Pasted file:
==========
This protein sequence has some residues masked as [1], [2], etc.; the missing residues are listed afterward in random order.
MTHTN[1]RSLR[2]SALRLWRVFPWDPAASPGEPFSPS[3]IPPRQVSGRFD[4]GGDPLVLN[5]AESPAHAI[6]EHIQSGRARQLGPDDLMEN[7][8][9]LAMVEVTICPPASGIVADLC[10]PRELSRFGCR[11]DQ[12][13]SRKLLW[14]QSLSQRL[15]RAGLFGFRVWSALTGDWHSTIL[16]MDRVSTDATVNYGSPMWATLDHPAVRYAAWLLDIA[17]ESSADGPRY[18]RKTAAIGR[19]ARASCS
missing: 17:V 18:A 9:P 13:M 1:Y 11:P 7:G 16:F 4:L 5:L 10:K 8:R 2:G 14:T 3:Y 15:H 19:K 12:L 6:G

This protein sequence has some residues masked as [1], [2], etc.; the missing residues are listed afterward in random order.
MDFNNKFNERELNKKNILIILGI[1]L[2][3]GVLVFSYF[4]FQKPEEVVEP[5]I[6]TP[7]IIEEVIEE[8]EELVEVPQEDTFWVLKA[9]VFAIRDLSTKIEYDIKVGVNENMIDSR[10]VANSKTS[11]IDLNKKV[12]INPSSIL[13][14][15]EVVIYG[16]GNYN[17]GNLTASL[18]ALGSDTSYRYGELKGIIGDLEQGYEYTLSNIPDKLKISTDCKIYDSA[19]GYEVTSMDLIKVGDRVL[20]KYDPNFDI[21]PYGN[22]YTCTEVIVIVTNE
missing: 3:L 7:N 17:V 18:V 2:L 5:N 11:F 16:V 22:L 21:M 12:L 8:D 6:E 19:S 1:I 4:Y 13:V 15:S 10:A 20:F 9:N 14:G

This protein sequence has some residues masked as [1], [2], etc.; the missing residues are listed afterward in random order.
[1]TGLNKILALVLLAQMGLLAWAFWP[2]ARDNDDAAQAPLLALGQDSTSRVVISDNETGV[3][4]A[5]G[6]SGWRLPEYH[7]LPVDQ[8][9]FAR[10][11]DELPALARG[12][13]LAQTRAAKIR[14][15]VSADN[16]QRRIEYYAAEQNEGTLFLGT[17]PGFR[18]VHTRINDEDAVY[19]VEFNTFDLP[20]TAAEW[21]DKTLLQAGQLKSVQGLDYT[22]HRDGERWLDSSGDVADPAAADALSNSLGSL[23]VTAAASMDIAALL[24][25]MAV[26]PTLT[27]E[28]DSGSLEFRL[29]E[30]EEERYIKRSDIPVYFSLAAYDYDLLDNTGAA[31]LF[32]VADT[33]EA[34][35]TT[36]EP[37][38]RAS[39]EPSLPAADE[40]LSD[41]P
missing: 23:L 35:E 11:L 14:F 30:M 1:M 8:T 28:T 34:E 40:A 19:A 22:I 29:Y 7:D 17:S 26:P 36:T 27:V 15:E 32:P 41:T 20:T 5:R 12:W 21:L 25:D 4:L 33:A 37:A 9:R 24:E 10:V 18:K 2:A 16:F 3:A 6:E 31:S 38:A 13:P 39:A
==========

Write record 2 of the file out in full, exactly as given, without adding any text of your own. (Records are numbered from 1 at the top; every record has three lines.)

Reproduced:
This protein sequence has some residues masked as [1], [2], etc.; the missing residues are listed afterward in random order.
MDFNNKFNERELNKKNILIILGI[1]L[2][3]GVLVFSYF[4]FQKPEEVVEP[5]I[6]TP[7]IIEEVIEE[8]EELVEVPQEDTFWVLKA[9]VFAIRDLSTKIEYDIKVGVNENMIDSR[10]VANSKTS[11]IDLNKKV[12]INPSSIL[13][14][15]EVVIYG[16]GNYN[17]GNLTASL[18]ALGSDTSYRYGELKGIIGDLEQGYEYTLSNIPDKLKISTDCKIYDSA[19]GYEVTSMDLIKVGDRVL[20]KYDPNFDI[21]PYGN[22]YTCTEVIVIVTNE
missing: 3:L 7:N 17:V 18:V 2:L 5:N 11:F 16:V 22:L 21:M 12:L 8:D 6:E 19:S 1:I 4:Y 13:V 15:S 10:A 20:F 9:N 14:G